Dr. Al-Hawary is a Clinical Assistant Professor, Dr. Kaza is a Clinical Assistant Professor, and Dr. Platt is
a Professor of Radiology, Director of Body CT, and Director of Abdomen
Division, Radiology Department, University of Michigan Health System,
Ann Arbor, MI.
The utilization of cross-sectional imaging in
the evaluation of the small bowel has been growing in recent years, with
a significant shift away from fluoroscopic imaging modalities using
positive enteric contrast, and toward cross-sectional imaging, primarily
computed tomography (CT).
This change is attributed to several
technological advances in CT imaging, including the introduction of
multidetector technology that began with 4 slices and moved to, more
recently, clinically available scanners offering up to 320-detector
rows. Multidetector CT (MDCT) allows for the acquisition of multiple
image slices with every gantry rotation, improving temporal and spatial
resolution of the examination and increasing the area of coverage during
a short interval for homogeneous acquisition in a single-phase of
enhancement. The significantly shorter scanning time improves
visualization and assessment of the small bowel by decreasing motion
artifacts and allowing rapid scan acquisition at multiple phases of
enhancement. Decreasing slice thickness, on the other hand, improves
spatial resolution, leading to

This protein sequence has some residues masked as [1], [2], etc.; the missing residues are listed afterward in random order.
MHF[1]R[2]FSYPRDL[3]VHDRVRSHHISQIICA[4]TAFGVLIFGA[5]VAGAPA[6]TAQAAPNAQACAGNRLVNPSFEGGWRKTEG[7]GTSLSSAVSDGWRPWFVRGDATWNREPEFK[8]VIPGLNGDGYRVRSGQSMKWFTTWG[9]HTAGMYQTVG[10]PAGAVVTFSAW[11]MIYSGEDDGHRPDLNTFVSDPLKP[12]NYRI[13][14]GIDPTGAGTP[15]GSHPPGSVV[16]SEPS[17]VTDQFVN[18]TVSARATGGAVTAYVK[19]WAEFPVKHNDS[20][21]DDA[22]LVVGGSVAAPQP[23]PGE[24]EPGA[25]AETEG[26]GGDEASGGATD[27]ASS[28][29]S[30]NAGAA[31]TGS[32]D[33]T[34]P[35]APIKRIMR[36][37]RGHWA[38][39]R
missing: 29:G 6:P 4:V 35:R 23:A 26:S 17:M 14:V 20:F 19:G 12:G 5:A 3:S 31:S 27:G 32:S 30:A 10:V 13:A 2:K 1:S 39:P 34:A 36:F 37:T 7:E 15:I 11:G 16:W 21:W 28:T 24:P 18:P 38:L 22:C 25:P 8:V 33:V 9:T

acquisition of nearly isotropic voxels. This, in turn, improves
assessment of small structures, such as terminal mesenteric vessels, and
allows for optimal multiplanar and 3-dimensional-volumetric
reconstruction of the bowel and mesenteric vessels (Figure 1).
second, and probably equally, important advance that has improved
assessment of the small bowel is negative (neutral or low Hounsfield
units (HU)) enteric contrast. The low, near-water density of the new
oral contrast permits assessment of the mucosal density or enhancement
pattern, in the background of the low attenuation within the lumen,
which may be affected by multiple pathologies such as inflammation or
masses (Figure 2). Since the CT examination is optimized in technique
and use of oral contrast to evaluate the enteric system, it is usually
referred to as CT enterography (CTE).
This article reviews CTE
techniques for optimizing small bowel and mesentery evaluation,
including mesenteric vessels, and reviews the appearances of common
pathologies that can be evaluated more effectively with current MDCT
with an emphasis on the evaluation of patients with inflammatory bowel
MDCT scan parameters
scanners allow acquisition of several slices, depending on detector
configuration, during a single gantry rotation. These range from 4- to
320-multirow detectors, depending on scanner type and manufacturer.